Are You Unconsciously Buying Into The Model Minority Stereotype?
In the workplace, understanding the importance of embracing diversity has been the subject of many company directives, managerial workshops and mission statements. However, even if you have done your homework, made your efforts to be fair and impartial and have consciously confronted your own internalized prejudices (that you may have initially not even believed you had) you may still be buying into a pervasive notion.
The background history of the term ‘Model Minority.’
That perception is that the “Model Minority” actually exists. The term was first popularized by William Petersen, a University of California, Berkley sociologist. In 1966, he penned a story for the New York Times about Asian-Americans entitled “Success Story, Japanese-American Style.” The article portrayed them as rule-abiding, intelligent and law-abiding.
An article for Harvard Law School’s Center on the Legal Profession explains the concept. “Since its introduction in popular media more than half a century ago, the term ‘model minority’ has often been used to refer to a minority group perceived as particularly successful, especially in a manner that contrasts with other minority groups.” It continues, “In particular, the model minority designation is often applied to Asian Americans, who, as a group, are often praised for apparent success across academic, economic and cultural domains — successes typically offered in contrast to the perceived achievements of other racial groups.”
How ‘Model Minority’ status pits racial minorities against one another.
On the outside, it sounds like a compliment, but it was unfortunately a backhanded compliment. This view stood in direct contrast to another minority — African Americans, who had a history rooted in slavery and were still struggling against poverty, bigotry and huge socioeconomic inequalities. The article touted Asian Americans as being raised by intact two-parent families who were hardworking and honest and insisted on academic excellence from their children. Not very subtle.
Part of the irony is the amount of prejudice the United States originally heaped on Asian Americans. In 1882 the Chinese Exclusion Act was a response to the Chinese workers who were brought to the U.S. to serve as cheap labor. Additionally, during World War II, Japanese Americans were rounded up and put in internment camps because they “might” be spies for the Japanese government, who the U.S. was at war with at the time.
The gist of the theory was that Asian Americans were “well behaved” (in the opinion of white middle-class Americans). In contrast, why couldn’t other minority groups emulate them and comport themselves accordingly?
Present-day ‘Model Minority’ stereotypes.
The next question is: Are you as a manager, director, VP or C-suite executive still buying into this 55-year-old generalization? Do you believe that Asian Americans are hard-working, industrious and naturally more intelligent to the exclusion of other minorities? Do you think that by virtue of race alone a person can excel at math, science, medicine or technology?
In an article for NBC News, Kimmy Yam describes yet another problem stemming from our categorizing others as a member of the model minority and having such exceptionally high expectations simply because of race, “The group is roughly three times less likely than whites to seek mental health help. While Asian Americans report fewer mental health conditions than their white counterparts, there are Asian Americans are much under-represented in management positions.” Their societal-induced inclination toward politeness, excellence and diligence may cause upper management to overlook them for upwardly mobile positions because there can be a lack of self-promotion and perceived assertiveness.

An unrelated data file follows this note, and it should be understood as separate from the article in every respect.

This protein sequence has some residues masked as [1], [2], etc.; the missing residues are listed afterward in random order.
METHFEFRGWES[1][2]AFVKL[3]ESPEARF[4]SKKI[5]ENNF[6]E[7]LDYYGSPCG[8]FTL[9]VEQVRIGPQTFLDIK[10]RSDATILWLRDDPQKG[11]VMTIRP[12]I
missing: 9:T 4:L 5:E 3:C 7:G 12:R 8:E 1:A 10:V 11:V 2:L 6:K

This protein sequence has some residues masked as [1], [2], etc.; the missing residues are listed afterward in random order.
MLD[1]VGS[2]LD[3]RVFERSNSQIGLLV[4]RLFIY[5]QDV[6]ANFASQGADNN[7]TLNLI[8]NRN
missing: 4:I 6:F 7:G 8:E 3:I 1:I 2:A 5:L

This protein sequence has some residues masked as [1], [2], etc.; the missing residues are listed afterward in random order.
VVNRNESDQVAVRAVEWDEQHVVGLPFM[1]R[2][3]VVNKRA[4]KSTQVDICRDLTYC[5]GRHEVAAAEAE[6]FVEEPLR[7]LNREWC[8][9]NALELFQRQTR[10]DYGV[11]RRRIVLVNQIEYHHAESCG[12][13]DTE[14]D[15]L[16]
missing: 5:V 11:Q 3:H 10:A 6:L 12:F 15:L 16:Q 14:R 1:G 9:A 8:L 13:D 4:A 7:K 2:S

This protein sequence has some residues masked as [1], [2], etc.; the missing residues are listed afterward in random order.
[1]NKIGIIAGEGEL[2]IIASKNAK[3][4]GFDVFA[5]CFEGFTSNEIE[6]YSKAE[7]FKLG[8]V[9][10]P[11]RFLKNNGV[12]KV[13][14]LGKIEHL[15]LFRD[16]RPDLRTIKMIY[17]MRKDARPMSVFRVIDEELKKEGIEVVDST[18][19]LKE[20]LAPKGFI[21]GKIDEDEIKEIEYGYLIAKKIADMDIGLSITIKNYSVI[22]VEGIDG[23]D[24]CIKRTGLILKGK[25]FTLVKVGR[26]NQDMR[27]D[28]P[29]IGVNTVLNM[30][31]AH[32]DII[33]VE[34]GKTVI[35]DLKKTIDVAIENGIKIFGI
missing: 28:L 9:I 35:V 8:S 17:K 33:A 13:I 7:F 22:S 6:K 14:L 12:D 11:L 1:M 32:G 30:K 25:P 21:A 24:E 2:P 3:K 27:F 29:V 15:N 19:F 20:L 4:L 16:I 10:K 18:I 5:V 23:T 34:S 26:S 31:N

There is also a prevalent inability by business people to recognize the difference between disparate Asian cultures and ethnicities. This failing can cause tensions in the workplace. Lumping all Asians together in the white mind results in not understanding the specific cultural differences between Asians. It makes them feel marginalized and not seen for who they are as individuals.
In her book Breaking the Bamboo Ceiling: Career Strategies for Asians, Jane Hyun notes, “Who are Asian Americans? Far from being homogenous, we are of varied Asian ancestry. We represent multiple nationalities and languages as well as many social and political viewpoints. At last count, there were over 80 distinct Asian languages spoken in the United States. Even within each specific Asian group, there is considerable variability in education, class and acculturation level.” She adds, “What further complicates matters is that non-Asian Americans often think of Asians as a homogenous group of people.”
Address your own biases around minority stereotypes.
Take a bit of time to reflect on your perception of the model minority myth. If you’re of a certain age, you may have internalized it without even realizing it. Consider how it has affected many of your colleagues, especially those of Asian American descent. Open the discussion, ask the difficult questions. It can only bring you closer to the societal truth.
Recognize what brought it into being — consider the white man who first invented the term. Obviously, he was a product of his time. He actually might have thought he was doing something helpful for Asians.
If you think you’ve never been in contact with or subject to the idea of the model minority, give it some thought. You might find biases you never even knew you had.
This article has previously been featured on Forbes.